The study used a nonexperimental design to examine the effects of participation in JROTCCA on high school GPA, high school graduation, and absenteeism. Within each district that housed a JROTCCA program, administrative officials selected similar comparison schools, which, in theory, contained students who were eligible to attend JROTCCA before their assignment to a particular school. The authors used these schools to generate three comparison groups for each cohort of JROTCCA students: (1) students in other academy or magnet programs, (2) students in regular non-CA JROTC programs, and (3) students in a general academic program. The study included 18 cohorts of students across five schools, with a total of 27,490 students participating in JROTCCA or one of the comparison groups.

The authors first predicted the probability of assignment to the JROTCCA program among students in the comparison group(s) within each site. They then used these weights and regression models to estimate the program’s impacts separately for each of the 10 cohorts. In the regression models, the authors controlled for race and ethnicity, gender, school, cohort, prior test scores, prior-year attendance, prior GPA, and prior credits attempted and earned, using data from school administrative records.

Findings

  • The authors reported a 15 to 25 percent reduction in dropout/failure to graduate rates, substantial increases in the proportion of graduates with high GPAs, and a reduction in the proportion of students with low GPAs for participants in JROTCCAs, compared with students in non-CA JROTC programs and general academic high schools.
  • Six of the 10 JROTCCAs reported significantly higher first-year GPAs than at least one of their control counterparts, with differences ranging from 0.05 to 0.48 points.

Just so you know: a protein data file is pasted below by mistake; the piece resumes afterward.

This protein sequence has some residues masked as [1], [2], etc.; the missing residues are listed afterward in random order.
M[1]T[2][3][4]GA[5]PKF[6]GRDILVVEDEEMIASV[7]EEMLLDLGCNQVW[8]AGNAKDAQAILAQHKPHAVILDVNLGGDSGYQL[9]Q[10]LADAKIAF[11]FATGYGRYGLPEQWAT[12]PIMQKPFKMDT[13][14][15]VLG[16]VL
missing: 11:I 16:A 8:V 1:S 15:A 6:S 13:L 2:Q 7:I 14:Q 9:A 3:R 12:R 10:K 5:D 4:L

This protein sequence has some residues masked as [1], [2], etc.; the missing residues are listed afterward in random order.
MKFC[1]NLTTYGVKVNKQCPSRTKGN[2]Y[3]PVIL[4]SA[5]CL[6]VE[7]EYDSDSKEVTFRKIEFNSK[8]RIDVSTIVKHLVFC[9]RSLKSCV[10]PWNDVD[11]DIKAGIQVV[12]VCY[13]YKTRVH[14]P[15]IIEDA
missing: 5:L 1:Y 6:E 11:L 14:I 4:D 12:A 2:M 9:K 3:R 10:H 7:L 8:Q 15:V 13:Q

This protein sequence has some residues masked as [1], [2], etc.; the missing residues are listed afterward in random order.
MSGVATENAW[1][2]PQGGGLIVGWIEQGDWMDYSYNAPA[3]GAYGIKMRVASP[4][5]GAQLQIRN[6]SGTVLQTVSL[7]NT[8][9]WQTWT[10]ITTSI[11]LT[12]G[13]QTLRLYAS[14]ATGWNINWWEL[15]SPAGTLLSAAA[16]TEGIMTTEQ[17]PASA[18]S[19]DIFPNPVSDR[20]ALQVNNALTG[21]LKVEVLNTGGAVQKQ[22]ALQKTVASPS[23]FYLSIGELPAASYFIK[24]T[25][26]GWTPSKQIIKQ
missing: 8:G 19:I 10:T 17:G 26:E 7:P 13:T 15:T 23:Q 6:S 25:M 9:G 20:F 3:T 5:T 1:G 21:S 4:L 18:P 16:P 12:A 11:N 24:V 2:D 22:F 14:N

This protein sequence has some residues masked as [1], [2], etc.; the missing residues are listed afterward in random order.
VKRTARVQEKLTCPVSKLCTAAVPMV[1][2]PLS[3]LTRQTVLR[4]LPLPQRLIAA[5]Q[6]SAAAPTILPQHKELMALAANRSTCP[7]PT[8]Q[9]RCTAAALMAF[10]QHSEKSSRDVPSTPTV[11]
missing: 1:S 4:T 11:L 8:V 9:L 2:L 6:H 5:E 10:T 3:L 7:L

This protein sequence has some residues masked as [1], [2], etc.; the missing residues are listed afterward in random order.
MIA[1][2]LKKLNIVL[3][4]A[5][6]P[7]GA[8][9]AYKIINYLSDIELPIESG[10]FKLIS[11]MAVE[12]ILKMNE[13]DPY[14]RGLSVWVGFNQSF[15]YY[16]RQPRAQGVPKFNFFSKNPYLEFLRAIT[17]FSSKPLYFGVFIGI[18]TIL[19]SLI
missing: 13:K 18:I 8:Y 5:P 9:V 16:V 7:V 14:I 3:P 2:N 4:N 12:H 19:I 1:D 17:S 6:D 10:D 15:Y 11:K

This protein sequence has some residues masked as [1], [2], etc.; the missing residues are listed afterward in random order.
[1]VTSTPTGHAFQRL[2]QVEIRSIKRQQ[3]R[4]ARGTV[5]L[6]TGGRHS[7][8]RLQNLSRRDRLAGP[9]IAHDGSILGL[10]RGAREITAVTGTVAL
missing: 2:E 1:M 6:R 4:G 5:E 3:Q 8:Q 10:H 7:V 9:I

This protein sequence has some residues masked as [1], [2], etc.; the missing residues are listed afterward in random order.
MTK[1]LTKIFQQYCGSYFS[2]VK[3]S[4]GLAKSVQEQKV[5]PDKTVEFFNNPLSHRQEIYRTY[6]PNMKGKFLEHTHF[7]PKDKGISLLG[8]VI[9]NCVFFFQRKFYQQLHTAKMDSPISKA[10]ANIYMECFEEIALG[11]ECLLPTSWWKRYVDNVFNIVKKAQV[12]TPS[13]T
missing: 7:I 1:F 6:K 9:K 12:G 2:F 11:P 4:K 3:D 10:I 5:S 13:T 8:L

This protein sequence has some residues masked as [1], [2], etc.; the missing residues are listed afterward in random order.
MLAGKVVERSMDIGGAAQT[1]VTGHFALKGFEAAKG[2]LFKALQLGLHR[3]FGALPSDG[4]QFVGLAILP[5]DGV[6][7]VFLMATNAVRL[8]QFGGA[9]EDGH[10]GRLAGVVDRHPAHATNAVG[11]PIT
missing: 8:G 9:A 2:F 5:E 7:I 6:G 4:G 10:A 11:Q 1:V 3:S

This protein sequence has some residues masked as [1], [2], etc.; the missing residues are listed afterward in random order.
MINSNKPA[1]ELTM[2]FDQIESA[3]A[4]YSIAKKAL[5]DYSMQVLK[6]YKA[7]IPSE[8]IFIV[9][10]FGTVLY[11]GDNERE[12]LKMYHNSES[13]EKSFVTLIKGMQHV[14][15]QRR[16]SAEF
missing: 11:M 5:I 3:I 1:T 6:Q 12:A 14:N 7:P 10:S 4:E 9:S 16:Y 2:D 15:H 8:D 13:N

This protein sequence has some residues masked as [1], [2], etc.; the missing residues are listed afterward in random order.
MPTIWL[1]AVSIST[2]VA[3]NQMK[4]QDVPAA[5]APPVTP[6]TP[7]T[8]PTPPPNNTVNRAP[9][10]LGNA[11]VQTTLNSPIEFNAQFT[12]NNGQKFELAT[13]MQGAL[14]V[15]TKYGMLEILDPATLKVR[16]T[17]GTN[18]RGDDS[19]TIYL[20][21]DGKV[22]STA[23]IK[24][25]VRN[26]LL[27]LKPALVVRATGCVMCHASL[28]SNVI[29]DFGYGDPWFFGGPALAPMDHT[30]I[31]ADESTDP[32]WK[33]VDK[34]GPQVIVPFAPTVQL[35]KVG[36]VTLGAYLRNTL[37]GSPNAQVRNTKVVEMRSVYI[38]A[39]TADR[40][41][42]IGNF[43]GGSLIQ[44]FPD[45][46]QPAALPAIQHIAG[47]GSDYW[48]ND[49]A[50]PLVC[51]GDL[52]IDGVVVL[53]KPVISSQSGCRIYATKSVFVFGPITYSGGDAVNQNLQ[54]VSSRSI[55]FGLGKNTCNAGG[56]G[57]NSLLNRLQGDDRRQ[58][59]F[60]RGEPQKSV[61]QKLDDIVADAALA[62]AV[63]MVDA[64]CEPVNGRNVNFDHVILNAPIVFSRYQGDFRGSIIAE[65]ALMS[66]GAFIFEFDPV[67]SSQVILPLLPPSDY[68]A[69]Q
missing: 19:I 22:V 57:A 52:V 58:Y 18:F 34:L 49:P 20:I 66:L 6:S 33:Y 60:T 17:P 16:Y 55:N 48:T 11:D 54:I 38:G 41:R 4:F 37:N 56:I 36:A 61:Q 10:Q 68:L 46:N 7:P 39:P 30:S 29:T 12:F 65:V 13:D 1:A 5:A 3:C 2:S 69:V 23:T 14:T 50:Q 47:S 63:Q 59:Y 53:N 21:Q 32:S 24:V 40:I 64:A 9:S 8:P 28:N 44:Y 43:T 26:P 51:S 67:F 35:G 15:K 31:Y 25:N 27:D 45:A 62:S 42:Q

• Nine of the 10 JROTCCAs reported significantly lower first year absenteeism rates than at least one of their control counterparts, with differences ranging from -4 to -19 percentage points.
  • However, two of the JROTCCA schools had significantly higher first year absenteeism rates than their magnet school counterparts.

Considerations for Interpreting the Findings

The amount of missing data in this study was high. Baseline math and reading standardized achievement scores were missing for 35 percent of the sample. Baseline data on attendance, GPA, and credits attempted and earned were not available for students that began the JROTCCA program in ninth grade (16 of the 18 cohorts examined). The high degree of missing data implies that, despite the statistical matching techniques the authors used, we cannot be confident that the two groups were well matched on important measures of academic achievement before program enrollment.

Causal Evidence Rating

The quality of the causal evidence presented in this study is low because the analysis did not adequately control for characteristics of the students before their entry into JROTCCA. This means that we are not confident that the results estimated in the study are attributable to JROTCCA; other factors are likely to be responsible.

Reviewed by CLEAR

August 2014

Topic Area